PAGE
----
Sunday, August 9, 2009

Glory (1989)

Watched Glory tonight; hadn't seen it in ages. Mrs. Sgt. T. had never seen it, which is why we put it in the Netflix queue; eight years in Boston, passing the Shaw memorial on the corner of Boston Common any number of times, seeing his name on the wall in Memorial Hall at Harvard any number of times, I figured we ought to take a look at the film (again/finally).

While it was climbing to the top of our queue (mostly filled with Star Trek, The Wire, Sopranos, and Firefly discs right now), as it happens I've gotten hooked on Ta-Nehisi Coates' blog, and he's been on a Civil War kick, writing a lot especially about the colored regiments in the Union army. (Here's a sample of what he writes. He's always thought-provoking.)

So this means I was a little better equipped this time around to see the flaws in this movie's approach. I mean, Shaw's story is inspiring, but it's also clearly being used as a flag around which white audiences can rally - we see him from the inside, so to speak, seeing his family and prior war experiences, while we only see any of the black soldiers from the outside, knowing them only by how they behave in the regiment, or what they tell us about their background. (Shaw's childhood friend Thomas is almost an exception.) Which isn't much. Why couldn't we have a movie about colored regiments that tells it from their point of view?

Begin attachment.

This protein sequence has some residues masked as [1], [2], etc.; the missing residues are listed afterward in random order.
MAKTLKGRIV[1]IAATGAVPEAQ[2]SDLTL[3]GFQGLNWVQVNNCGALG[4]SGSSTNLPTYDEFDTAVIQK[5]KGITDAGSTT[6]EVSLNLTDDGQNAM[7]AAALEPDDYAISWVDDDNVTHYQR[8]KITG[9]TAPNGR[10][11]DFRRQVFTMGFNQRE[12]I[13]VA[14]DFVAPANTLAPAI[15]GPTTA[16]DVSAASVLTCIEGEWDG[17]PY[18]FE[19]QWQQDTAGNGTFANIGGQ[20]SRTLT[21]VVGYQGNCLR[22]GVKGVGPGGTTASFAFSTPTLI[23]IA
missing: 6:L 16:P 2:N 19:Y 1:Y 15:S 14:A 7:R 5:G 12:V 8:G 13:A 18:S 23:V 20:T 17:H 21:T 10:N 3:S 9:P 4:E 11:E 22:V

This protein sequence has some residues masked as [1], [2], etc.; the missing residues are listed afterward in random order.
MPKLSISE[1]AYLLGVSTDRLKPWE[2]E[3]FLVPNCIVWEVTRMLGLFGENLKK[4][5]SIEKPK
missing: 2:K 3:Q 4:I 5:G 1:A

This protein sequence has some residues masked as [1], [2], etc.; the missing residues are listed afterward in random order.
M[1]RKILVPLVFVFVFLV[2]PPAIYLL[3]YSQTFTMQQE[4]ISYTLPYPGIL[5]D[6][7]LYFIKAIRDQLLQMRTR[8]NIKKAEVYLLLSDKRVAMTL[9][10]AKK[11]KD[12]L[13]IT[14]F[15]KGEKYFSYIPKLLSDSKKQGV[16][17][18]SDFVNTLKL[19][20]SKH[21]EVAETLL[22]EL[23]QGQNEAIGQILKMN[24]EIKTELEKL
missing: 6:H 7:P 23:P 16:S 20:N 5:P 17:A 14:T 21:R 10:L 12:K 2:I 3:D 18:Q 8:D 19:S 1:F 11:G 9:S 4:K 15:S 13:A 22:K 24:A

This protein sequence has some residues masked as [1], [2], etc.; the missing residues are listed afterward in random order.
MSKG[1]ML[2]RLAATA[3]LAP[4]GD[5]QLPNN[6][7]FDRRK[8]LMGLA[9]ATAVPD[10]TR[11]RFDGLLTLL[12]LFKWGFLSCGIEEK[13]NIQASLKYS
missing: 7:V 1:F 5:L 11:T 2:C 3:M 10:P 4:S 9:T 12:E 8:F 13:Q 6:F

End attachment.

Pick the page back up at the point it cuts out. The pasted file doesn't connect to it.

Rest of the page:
On the other hand, I don't think this failing makes it a worthless movie. I don't like faulting works of art for not being different works of art: Glory does some things, doesn't do other things, and what it does, it does pretty well. Chokes me up, maybe even in spite of myself.

And, importantly, I think it's aware of the shortcomings of its approach: there's that wonderful scene between Denzel Washington and Matthew Broderick, where Denzel's character points out how his people aren't really going to win the war. Shaw's written as aware enough to realize he's right, and says:

"It stinks, I suppose."

Denzel: "Stinks bad. And we all covered up in it too. I mean, ain't nobody clean, sir. Be nice to get clean, though."

Doesn't that about sum it up?

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